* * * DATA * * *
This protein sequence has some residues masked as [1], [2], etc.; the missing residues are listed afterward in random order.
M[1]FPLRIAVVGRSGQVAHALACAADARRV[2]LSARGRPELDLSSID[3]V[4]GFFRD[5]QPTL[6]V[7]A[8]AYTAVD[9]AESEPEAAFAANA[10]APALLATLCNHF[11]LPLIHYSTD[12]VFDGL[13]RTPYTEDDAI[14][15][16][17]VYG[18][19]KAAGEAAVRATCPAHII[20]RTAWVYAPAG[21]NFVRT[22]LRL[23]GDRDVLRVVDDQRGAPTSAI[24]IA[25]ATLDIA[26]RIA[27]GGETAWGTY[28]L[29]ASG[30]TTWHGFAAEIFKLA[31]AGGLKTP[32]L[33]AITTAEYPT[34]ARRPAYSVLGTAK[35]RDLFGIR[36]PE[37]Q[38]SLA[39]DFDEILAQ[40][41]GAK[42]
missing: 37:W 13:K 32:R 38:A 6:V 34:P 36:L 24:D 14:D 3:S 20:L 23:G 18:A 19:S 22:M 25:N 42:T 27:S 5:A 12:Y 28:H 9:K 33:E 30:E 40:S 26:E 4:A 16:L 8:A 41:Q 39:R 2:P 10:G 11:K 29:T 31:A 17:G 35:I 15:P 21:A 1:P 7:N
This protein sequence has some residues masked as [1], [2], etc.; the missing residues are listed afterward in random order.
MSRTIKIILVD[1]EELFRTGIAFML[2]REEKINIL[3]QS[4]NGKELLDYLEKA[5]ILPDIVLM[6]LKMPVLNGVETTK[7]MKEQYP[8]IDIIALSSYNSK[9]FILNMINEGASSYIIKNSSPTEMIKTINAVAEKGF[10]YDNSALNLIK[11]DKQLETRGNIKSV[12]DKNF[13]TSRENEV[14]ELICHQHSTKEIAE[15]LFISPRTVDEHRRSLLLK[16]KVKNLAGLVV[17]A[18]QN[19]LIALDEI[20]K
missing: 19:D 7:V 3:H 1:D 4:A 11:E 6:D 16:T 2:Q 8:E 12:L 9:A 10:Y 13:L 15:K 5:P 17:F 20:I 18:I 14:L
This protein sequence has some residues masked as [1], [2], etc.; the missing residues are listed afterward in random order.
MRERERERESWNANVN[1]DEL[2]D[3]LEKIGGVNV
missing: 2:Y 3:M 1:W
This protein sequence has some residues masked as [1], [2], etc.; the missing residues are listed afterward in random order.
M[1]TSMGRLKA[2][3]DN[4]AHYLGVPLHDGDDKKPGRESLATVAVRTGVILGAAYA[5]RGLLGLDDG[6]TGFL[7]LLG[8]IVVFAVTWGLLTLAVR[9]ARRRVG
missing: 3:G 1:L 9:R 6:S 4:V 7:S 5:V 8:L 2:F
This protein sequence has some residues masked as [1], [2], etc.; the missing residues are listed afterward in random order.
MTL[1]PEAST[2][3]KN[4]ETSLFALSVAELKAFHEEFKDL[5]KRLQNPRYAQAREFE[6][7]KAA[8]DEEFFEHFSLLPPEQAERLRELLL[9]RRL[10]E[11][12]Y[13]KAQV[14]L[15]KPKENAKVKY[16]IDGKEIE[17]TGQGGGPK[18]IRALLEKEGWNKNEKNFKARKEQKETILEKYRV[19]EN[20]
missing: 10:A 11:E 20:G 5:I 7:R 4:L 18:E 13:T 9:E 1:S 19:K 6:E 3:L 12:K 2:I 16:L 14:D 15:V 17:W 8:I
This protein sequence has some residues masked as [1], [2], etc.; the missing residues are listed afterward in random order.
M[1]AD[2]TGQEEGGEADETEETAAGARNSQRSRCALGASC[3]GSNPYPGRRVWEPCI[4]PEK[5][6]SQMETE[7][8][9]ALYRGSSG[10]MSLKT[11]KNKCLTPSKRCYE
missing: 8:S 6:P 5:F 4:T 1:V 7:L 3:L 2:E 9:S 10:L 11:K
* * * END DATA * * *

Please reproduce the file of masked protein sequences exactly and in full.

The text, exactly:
This protein sequence has some residues masked as [1], [2], etc.; the missing residues are listed afterward in random order.
M[1]FPLRIAVVGRSGQVAHALACAADARRV[2]LSARGRPELDLSSID[3]V[4]GFFRD[5]QPTL[6]V[7]A[8]AYTAVD[9]AESEPEAAFAANA[10]APALLATLCNHF[11]LPLIHYSTD[12]VFDGL[13]RTPYTEDDAI[14][15][16][17]VYG[18][19]KAAGEAAVRATCPAHII[20]RTAWVYAPAG[21]NFVRT[22]LRL[23]GDRDVLRVVDDQRGAPTSAI[24]IA[25]ATLDIA[26]RIA[27]GGETAWGTY[28]L[29]ASG[30]TTWHGFAAEIFKLA[31]AGGLKTP[32]L[33]AITTAEYPT[34]ARRPAYSVLGTAK[35]RDLFGIR[36]PE[37]Q[38]SLA[39]DFDEILAQ[40][41]GAK[42]
missing: 37:W 13:K 32:R 38:A 6:V 34:P 36:L 24:D 14:D 3:S 20:L 23:G 18:A 19:S 22:M 25:N 42:T 27:S 5:A 12:Y 28:H 9:K 33:E 30:E 40:S 26:E 4:A 16:L 8:A 41:Q 39:R 2:P 10:G 11:K 29:T 31:A 17:G 35:I 15:P 21:A 1:P 7:N
This protein sequence has some residues masked as [1], [2], etc.; the missing residues are listed afterward in random order.
MSRTIKIILVD[1]EELFRTGIAFML[2]REEKINIL[3]QS[4]NGKELLDYLEKA[5]ILPDIVLM[6]LKMPVLNGVETTK[7]MKEQYP[8]IDIIALSSYNSK[9]FILNMINEGASSYIIKNSSPTEMIKTINAVAEKGF[10]YDNSALNLIK[11]DKQLETRGNIKSV[12]DKNF[13]TSRENEV[14]ELICHQHSTKEIAE[15]LFISPRTVDEHRRSLLLK[16]KVKNLAGLVV[17]A[18]QN[19]LIALDEI[20]K
missing: 19:D 7:V 3:H 1:D 4:A 11:E 6:D 16:T 2:Q 8:E 12:L 9:A 10:Y 13:L 15:K 5:P 17:F 20:I 18:I 14:L
This protein sequence has some residues masked as [1], [2], etc.; the missing residues are listed afterward in random order.
MRERERERESWNANVN[1]DEL[2]D[3]LEKIGGVNV
missing: 2:Y 3:M 1:W
This protein sequence has some residues masked as [1], [2], etc.; the missing residues are listed afterward in random order.
M[1]TSMGRLKA[2][3]DN[4]AHYLGVPLHDGDDKKPGRESLATVAVRTGVILGAAYA[5]RGLLGLDDG[6]TGFL[7]LLG[8]IVVFAVTWGLLTLAVR[9]ARRRVG
missing: 3:G 1:L 9:R 6:S 4:V 7:S 5:V 8:L 2:F
This protein sequence has some residues masked as [1], [2], etc.; the missing residues are listed afterward in random order.
MTL[1]PEAST[2][3]KN[4]ETSLFALSVAELKAFHEEFKDL[5]KRLQNPRYAQAREFE[6][7]KAA[8]DEEFFEHFSLLPPEQAERLRELLL[9]RRL[10]E[11][12]Y[13]KAQV[14]L[15]KPKENAKVKY[16]IDGKEIE[17]TGQGGGPK[18]IRALLEKEGWNKNEKNFKARKEQKETILEKYRV[19]EN[20]
missing: 10:A 11:E 20:G 5:I 7:R 4:L 18:E 13:T 9:E 1:S 19:K 6:E 3:L 12:K 2:I 16:L 14:D 15:V 17:W 8:I
This protein sequence has some residues masked as [1], [2], etc.; the missing residues are listed afterward in random order.
M[1]AD[2]TGQEEGGEADETEETAAGARNSQRSRCALGASC[3]GSNPYPGRRVWEPCI[4]PEK[5][6]SQMETE[7][8][9]ALYRGSSG[10]MSLKT[11]KNKCLTPSKRCYE
missing: 8:S 6:P 5:F 4:T 1:V 7:L 3:L 2:E 9:S 10:L 11:K